In c. 220 B.C., under Qin Shi Huang, sections of earlier fortifications were joined together to form a united defence system against invasions from the north. Construction continued up to the Ming dynasty (1368–1644), when the Great Wall became the world's largest military structure. Its historic and strategic importance is matched only by its architectural significance.
The Great Wall we see today mostly dates back to the Ming Dynasty. The best-preserved and most imposing section is at Badaling in Beijing. The section, located outside the Juyongguan Pass, is made of large blue bricks and has an average height of 7.8 meters. Five to six horses can be ridden abreast along it. At regular intervals there is an arched door leading to the top of the wall. The walls are covered with many lookout holes, window embrasures and castellated crenels. Beacon towers were also built at fixed intervals for passing on military information. All these indicate the important role of the Great Wall in military defense.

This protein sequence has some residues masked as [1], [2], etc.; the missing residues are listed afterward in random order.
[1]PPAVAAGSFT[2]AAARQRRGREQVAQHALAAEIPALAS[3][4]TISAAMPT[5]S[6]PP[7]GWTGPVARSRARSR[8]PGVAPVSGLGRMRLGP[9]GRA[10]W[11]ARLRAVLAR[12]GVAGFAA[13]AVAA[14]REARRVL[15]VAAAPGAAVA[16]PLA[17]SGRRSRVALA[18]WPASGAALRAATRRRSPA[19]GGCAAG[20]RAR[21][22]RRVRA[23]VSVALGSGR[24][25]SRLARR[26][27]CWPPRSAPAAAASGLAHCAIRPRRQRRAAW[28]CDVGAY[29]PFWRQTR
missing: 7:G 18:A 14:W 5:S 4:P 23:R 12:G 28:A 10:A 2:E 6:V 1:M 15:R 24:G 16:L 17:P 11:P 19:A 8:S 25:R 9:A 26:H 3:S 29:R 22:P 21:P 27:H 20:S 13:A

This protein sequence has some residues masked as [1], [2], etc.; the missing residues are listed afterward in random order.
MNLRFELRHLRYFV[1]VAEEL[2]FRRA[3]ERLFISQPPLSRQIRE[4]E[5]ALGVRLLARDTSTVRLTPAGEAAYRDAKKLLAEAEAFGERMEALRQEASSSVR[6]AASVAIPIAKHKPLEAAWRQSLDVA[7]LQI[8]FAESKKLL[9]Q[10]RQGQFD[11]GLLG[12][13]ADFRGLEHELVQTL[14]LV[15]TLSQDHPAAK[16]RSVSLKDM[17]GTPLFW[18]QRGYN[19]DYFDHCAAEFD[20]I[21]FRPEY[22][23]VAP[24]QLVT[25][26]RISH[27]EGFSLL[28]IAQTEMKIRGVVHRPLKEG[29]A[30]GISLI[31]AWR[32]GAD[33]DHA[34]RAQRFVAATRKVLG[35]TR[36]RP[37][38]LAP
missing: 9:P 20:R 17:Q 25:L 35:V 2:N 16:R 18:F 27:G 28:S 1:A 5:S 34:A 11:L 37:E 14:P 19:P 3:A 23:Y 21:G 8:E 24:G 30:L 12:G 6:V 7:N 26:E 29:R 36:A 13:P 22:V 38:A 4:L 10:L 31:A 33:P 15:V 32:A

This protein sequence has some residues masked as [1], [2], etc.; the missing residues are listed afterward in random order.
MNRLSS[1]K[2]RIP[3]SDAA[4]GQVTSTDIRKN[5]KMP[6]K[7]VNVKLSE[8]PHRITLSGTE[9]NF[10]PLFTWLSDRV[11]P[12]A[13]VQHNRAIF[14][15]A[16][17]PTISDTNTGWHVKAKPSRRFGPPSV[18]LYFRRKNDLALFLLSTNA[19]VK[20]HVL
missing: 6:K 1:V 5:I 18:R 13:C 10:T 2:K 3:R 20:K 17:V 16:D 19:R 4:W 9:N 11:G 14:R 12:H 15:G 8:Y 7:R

From Shanhaiguan, northeast of Qinhuangdao City, Hebei Province in the east coast, the Great Wall rises and falls with the contours of the mountains westward, crossing the provinces, municipalities and autonomous regions of Liaoning, Hebei, Tianjin, Beijing, Shanxi, Inner Mongolia, Shaanxi, Ningxia and Gansu for 6,700 kilometers, to end at Jiayuguan, southwest of Jiayuguan City in Gansu Province.
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